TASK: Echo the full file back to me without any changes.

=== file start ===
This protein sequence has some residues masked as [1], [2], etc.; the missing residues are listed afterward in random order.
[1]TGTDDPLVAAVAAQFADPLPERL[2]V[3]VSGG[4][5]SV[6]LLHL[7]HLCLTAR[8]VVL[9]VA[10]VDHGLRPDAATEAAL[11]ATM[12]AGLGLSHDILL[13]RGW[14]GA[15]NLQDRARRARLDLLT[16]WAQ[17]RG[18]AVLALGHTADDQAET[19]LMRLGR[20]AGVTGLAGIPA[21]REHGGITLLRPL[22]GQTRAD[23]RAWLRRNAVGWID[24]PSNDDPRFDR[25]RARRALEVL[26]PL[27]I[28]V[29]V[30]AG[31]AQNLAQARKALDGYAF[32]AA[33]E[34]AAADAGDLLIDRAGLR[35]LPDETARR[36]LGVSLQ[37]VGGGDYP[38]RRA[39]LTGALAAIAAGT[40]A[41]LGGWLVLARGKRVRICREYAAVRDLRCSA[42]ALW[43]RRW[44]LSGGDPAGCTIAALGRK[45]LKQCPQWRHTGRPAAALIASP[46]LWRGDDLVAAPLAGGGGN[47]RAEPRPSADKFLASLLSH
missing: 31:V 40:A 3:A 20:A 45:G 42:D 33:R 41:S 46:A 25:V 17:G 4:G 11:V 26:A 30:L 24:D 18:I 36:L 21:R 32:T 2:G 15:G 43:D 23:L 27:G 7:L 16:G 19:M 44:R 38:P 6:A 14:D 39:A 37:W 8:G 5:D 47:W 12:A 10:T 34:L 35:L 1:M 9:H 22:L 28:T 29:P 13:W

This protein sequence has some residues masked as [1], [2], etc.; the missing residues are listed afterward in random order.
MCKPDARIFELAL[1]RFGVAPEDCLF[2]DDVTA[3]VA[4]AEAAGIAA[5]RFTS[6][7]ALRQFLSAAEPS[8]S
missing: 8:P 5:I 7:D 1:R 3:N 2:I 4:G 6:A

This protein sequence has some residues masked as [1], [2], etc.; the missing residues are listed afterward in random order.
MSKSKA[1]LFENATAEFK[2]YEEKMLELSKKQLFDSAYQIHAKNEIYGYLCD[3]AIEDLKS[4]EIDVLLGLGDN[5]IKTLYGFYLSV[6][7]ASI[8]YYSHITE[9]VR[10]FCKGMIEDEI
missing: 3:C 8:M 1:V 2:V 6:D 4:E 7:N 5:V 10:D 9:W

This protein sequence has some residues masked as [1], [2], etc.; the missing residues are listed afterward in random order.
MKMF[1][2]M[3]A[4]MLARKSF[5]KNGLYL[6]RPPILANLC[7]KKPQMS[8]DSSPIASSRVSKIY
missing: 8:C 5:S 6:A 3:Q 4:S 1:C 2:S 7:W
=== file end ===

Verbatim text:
This protein sequence has some residues masked as [1], [2], etc.; the missing residues are listed afterward in random order.
[1]TGTDDPLVAAVAAQFADPLPERL[2]V[3]VSGG[4][5]SV[6]LLHL[7]HLCLTAR[8]VVL[9]VA[10]VDHGLRPDAATEAAL[11]ATM[12]AGLGLSHDILL[13]RGW[14]GA[15]NLQDRARRARLDLLT[16]WAQ[17]RG[18]AVLALGHTADDQAET[19]LMRLGR[20]AGVTGLAGIPA[21]REHGGITLLRPL[22]GQTRAD[23]RAWLRRNAVGWID[24]PSNDDPRFDR[25]RARRALEVL[26]PL[27]I[28]V[29]V[30]AG[31]AQNLAQARKALDGYAF[32]AA[33]E[34]AAADAGDLLIDRAGLR[35]LPDETARR[36]LGVSLQ[37]VGGGDYP[38]RRA[39]LTGALAAIAAGT[40]A[41]LGGWLVLARGKRVRICREYAAVRDLRCSA[42]ALW[43]RRW[44]LSGGDPAGCTIAALGRK[45]LKQCPQWRHTGRPAAALIASP[46]LWRGDDLVAAPLAGGGGN[47]RAEPRPSADKFLASLLSH
missing: 31:V 40:A 3:A 20:A 45:G 42:D 33:R 41:S 46:A 25:V 17:G 4:G 11:V 26:A 30:L 24:D 18:I 36:L 21:R 32:T 2:G 15:G 43:D 23:L 27:G 7:L 16:G 19:M 44:R 38:P 6:A 14:D 39:A 37:W 8:G 5:D 47:W 12:A 10:T 34:L 35:L 1:M 9:H 22:L 28:T 29:P 13:W

This protein sequence has some residues masked as [1], [2], etc.; the missing residues are listed afterward in random order.
MCKPDARIFELAL[1]RFGVAPEDCLF[2]DDVTA[3]VA[4]AEAAGIAA[5]RFTS[6][7]ALRQFLSAAEPS[8]S
missing: 8:P 5:I 7:D 1:R 3:N 2:I 4:G 6:A

This protein sequence has some residues masked as [1], [2], etc.; the missing residues are listed afterward in random order.
MSKSKA[1]LFENATAEFK[2]YEEKMLELSKKQLFDSAYQIHAKNEIYGYLCD[3]AIEDLKS[4]EIDVLLGLGDN[5]IKTLYGFYLSV[6][7]ASI[8]YYSHITE[9]VR[10]FCKGMIEDEI
missing: 3:C 8:M 1:V 2:V 6:D 4:E 7:N 5:V 10:D 9:W

This protein sequence has some residues masked as [1], [2], etc.; the missing residues are listed afterward in random order.
MKMF[1][2]M[3]A[4]MLARKSF[5]KNGLYL[6]RPPILANLC[7]KKPQMS[8]DSSPIASSRVSKIY
missing: 8:C 5:S 6:A 3:Q 4:S 1:C 2:S 7:W